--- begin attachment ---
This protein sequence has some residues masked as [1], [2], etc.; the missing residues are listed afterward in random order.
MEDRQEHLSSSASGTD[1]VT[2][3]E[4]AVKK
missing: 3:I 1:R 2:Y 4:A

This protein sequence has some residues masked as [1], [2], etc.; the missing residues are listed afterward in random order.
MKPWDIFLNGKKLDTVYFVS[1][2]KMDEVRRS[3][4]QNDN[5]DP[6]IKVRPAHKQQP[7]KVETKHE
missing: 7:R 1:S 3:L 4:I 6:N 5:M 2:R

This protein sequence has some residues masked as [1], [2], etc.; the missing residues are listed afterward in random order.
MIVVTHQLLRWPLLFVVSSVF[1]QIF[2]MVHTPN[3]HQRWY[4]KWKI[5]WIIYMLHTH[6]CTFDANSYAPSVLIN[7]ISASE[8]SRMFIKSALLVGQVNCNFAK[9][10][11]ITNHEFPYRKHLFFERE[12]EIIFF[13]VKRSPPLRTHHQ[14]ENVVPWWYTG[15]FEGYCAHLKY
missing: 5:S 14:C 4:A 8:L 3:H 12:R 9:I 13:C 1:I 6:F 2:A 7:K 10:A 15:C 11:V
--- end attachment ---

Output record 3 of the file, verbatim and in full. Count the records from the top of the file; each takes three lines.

This protein sequence has some residues masked as [1], [2], etc.; the missing residues are listed afterward in random order.
MIVVTHQLLRWPLLFVVSSVF[1]QIF[2]MVHTPN[3]HQRWY[4]KWKI[5]WIIYMLHTH[6]CTFDANSYAPSVLIN[7]ISASE[8]SRMFIKSALLVGQVNCNFAK[9][10][11]ITNHEFPYRKHLFFERE[12]EIIFF[13]VKRSPPLRTHHQ[14]ENVVPWWYTG[15]FEGYCAHLKY
missing: 5:S 14:C 4:A 8:L 3:H 12:R 9:I 13:C 1:I 6:F 2:A 7:K 10:A 15:C 11:V